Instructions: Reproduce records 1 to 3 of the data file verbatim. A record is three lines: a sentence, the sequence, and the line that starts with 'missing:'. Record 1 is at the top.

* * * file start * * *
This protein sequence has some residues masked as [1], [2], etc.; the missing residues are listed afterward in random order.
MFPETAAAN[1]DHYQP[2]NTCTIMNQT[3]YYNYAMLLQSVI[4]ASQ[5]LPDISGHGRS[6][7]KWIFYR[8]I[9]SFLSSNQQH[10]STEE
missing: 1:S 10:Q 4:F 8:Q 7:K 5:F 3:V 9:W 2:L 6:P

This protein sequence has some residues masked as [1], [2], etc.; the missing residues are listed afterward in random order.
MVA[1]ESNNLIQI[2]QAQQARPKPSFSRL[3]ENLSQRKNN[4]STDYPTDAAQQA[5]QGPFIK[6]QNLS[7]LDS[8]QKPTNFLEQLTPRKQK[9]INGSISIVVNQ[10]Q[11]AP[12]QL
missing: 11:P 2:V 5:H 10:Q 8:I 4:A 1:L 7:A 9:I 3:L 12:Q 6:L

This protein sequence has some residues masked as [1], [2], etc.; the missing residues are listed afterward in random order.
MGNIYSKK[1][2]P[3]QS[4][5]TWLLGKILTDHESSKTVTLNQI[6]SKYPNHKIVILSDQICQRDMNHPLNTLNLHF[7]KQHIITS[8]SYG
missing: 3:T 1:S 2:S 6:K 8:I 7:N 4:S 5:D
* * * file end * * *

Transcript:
This protein sequence has some residues masked as [1], [2], etc.; the missing residues are listed afterward in random order.
MFPETAAAN[1]DHYQP[2]NTCTIMNQT[3]YYNYAMLLQSVI[4]ASQ[5]LPDISGHGRS[6][7]KWIFYR[8]I[9]SFLSSNQQH[10]STEE
missing: 1:S 10:Q 4:F 8:Q 7:K 5:F 3:V 9:W 2:L 6:P

This protein sequence has some residues masked as [1], [2], etc.; the missing residues are listed afterward in random order.
MVA[1]ESNNLIQI[2]QAQQARPKPSFSRL[3]ENLSQRKNN[4]STDYPTDAAQQA[5]QGPFIK[6]QNLS[7]LDS[8]QKPTNFLEQLTPRKQK[9]INGSISIVVNQ[10]Q[11]AP[12]QL
missing: 11:P 2:V 5:H 10:Q 8:I 4:A 1:L 7:A 9:I 3:L 12:Q 6:L

This protein sequence has some residues masked as [1], [2], etc.; the missing residues are listed afterward in random order.
MGNIYSKK[1][2]P[3]QS[4][5]TWLLGKILTDHESSKTVTLNQI[6]SKYPNHKIVILSDQICQRDMNHPLNTLNLHF[7]KQHIITS[8]SYG
missing: 3:T 1:S 2:S 6:K 8:I 7:N 4:S 5:D